About UNEP UNEP Offices News Centre Publications Events Awards Milestones UNEP Store
GEO Year Book 2004/5  
UNEP Website GEO Home Page
Changing human and natural populations
Figure 2: Contribution of urban and rural population growth to total population growth 1950–2030
Source: UNDESA 2004

The latest revision of the United Nations Population Division's World Urbanization Prospects, published in 2004, reveals an increasingly urban future. By 2007, for the first time in human history, the urban population will form more than half of the total. Almost all population growth in the next 30 years will be concentrated in urban areas, and most of this growth will occur in less developed countries. The rural population will decline between 2003 and 2030, from 3.3 billion to 3.2 billion, so that the share of growth due to rural populations (as well as to the populations of some developed countries) will be actually negative (Figure 2) (UNDESA 2004).

According to UN-HABITAT: "if nothing is done to check the current trend, the number of people living in slums will rise from one billion today to some 1. 5 billion by the year 2020. " This will make it difficult to achieve the Millennium Development target of significantly improving the lives of at least 100 million slum-dwellers by 2020 (UN-HABITAT 2004).

While the international community has pledged to achieve by 2010 a significant reduction of the current rate of biodiversity loss at the global, regional and national level (CBD 2004a), studies provided new indications that biodiversity loss is increasing.

Amphibians are declining at an unprecedented rate. Their permeable skin makes them particularly vulnerable to pollution and climate change, so they serve as a good indicator of environmental health. The Global Amphibian Assessment found that just under one third of the world's 5 743 amphibian species are threatened with extinction (Figure 3). This is considerably higher than the comparable figures for birds (12 per cent) and mammals (20 per cent), the only other groups for which comprehensive assessments have been completed (see GEO Indicators section). At least nine amphibian species have gone extinct since 1980. Another 113 species have not been reported from the wild in recent years and are considered to be possibly extinct (GAA 2004). Some 43 per cent of all amphibian species are in population decline, while fewer than one per cent are increasing (Stuart and others 2004).

Figure 3: Global status of amphibians
Source: GAA 2004
Box 1: Human appropriation of Net Primary Production
Human appropriation of net primary production (NPP), as a per cent of total NPP. The local consumption rate of NPP is compared to the local production rate of NPP. Highly populated areas (yellow and red) consume up to 300 times their local production.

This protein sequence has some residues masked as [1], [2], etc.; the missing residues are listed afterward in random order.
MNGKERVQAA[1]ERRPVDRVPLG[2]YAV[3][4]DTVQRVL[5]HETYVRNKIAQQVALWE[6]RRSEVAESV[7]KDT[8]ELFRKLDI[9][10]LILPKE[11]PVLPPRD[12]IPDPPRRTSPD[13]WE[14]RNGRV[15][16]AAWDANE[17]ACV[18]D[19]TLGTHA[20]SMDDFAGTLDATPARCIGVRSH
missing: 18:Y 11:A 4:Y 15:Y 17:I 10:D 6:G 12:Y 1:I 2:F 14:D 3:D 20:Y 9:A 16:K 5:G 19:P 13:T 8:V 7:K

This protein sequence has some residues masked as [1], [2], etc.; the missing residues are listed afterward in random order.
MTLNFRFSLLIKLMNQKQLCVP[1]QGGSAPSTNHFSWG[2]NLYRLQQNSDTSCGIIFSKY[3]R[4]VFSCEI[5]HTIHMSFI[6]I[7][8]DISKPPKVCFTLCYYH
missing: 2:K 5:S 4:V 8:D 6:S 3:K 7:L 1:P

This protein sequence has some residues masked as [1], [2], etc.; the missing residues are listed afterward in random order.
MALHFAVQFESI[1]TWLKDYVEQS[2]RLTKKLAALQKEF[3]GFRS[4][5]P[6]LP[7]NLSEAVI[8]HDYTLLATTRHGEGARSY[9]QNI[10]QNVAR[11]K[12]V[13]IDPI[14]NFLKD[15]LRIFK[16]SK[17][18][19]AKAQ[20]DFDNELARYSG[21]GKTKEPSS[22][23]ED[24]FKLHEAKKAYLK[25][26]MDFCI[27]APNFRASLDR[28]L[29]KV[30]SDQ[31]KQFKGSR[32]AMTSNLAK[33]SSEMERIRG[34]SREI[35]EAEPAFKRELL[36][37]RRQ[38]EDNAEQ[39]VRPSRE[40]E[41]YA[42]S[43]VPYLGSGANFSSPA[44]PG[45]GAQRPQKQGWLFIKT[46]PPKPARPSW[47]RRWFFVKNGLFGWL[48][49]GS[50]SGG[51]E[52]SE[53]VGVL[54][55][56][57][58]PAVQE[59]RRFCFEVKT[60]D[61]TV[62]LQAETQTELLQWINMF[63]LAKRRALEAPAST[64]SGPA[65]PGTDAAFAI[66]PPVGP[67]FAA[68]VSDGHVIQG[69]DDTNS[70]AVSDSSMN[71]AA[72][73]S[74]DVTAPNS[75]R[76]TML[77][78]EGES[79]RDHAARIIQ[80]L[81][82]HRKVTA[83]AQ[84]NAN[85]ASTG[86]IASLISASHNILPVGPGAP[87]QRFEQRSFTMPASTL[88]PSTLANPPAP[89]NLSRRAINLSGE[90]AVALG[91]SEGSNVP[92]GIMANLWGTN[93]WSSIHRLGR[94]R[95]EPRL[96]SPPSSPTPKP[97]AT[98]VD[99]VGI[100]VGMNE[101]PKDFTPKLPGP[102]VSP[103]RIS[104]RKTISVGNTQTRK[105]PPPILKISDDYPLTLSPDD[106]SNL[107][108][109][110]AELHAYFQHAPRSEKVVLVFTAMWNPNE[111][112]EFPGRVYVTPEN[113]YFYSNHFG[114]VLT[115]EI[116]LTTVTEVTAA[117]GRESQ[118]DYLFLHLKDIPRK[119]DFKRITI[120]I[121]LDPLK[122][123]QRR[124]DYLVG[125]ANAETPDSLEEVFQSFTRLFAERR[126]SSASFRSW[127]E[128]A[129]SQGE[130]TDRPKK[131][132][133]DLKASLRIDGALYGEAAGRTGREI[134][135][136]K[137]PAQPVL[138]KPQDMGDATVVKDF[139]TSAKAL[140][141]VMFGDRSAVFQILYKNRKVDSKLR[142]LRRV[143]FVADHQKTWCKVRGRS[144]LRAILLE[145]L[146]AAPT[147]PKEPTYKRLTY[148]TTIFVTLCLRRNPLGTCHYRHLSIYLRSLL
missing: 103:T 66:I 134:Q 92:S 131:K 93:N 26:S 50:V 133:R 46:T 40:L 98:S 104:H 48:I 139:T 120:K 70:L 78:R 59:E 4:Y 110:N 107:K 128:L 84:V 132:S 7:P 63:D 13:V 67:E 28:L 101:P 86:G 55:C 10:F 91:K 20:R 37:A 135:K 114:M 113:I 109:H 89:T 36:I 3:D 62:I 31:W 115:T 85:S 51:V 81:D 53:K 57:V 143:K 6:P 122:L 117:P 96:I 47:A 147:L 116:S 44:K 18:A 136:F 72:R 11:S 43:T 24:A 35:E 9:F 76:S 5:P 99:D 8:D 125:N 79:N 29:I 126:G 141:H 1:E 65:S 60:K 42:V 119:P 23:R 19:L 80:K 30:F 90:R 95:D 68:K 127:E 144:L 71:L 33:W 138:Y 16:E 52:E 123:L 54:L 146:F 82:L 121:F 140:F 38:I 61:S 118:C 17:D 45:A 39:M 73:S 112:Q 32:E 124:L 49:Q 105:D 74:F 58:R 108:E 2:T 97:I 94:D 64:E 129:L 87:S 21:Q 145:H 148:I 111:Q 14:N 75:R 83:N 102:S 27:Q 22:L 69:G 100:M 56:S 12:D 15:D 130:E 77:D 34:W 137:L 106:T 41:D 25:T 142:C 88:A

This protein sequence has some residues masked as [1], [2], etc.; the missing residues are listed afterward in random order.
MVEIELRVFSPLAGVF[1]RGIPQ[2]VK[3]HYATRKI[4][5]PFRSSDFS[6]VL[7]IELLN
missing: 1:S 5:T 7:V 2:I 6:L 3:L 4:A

Source: Imhoff and others 2004

A new assessment based on satellite and statisticaldata found that, globally, humans are already consuming 20 per cent of Earth's total net primary production (NPP) on land (Imhoff and others 2004). NPP is the amount of plant material generated through photosynthesis that remains after respiration. The study calculated the amount of NPP required to produce all the land-based products consumed in the base-year 1995, including plant foods, meat and dairy, natural fibres and wood-based products.

The balance between supply of and demand for NPP varies considerably on a geographic basis (see figure). Western Europe and South Central Asia consume the equivalent of more than 70 per cent of their regional NPP supply, while East Asia consumes 63 per cent. Human use of NPP in other regions is much lower, ranging from 24 per cent in North America down to only 12 per cent in Africa and 6 per cent in South America (see table). At more local scales, spatial differences are even more striking, ranging from over 30 000 per cent of local NPP in large urban centers down to almost nothing in sparsely populated areas. This share is likely to rise as human demands for food, fibre and fuel grow.

Human-appropriated net primary production (NPP) of selected regions (intermediate estimate) calculated on a per capita basis.

Region

Area
(million km2)

Population
(millions)

NPP supply
(‘000 million
tonnes)

Human appropriation
of NPP (‘000
million tonnes)

Human
appropriation
(as % of regional NPP)

Human appropriation per capita (tonnes)

Africa
31.1
742
12.50
1.55
12.4
2.08
East Asia
11.9
1400
3.02
1.91
63.3
1.37
South-Central Asia
10.9
1360
2.04
1.64
80.4
1.21
Western Europe
1.2
181
0.72
0 52
72.2
2.86
North America
19.7
293
6.67
1.58
23.7
5.40
South America
18.4
316
16.10
0.98
6.1
3.11
Source: Imhoff and others 2004

Earthprint.com Order the Book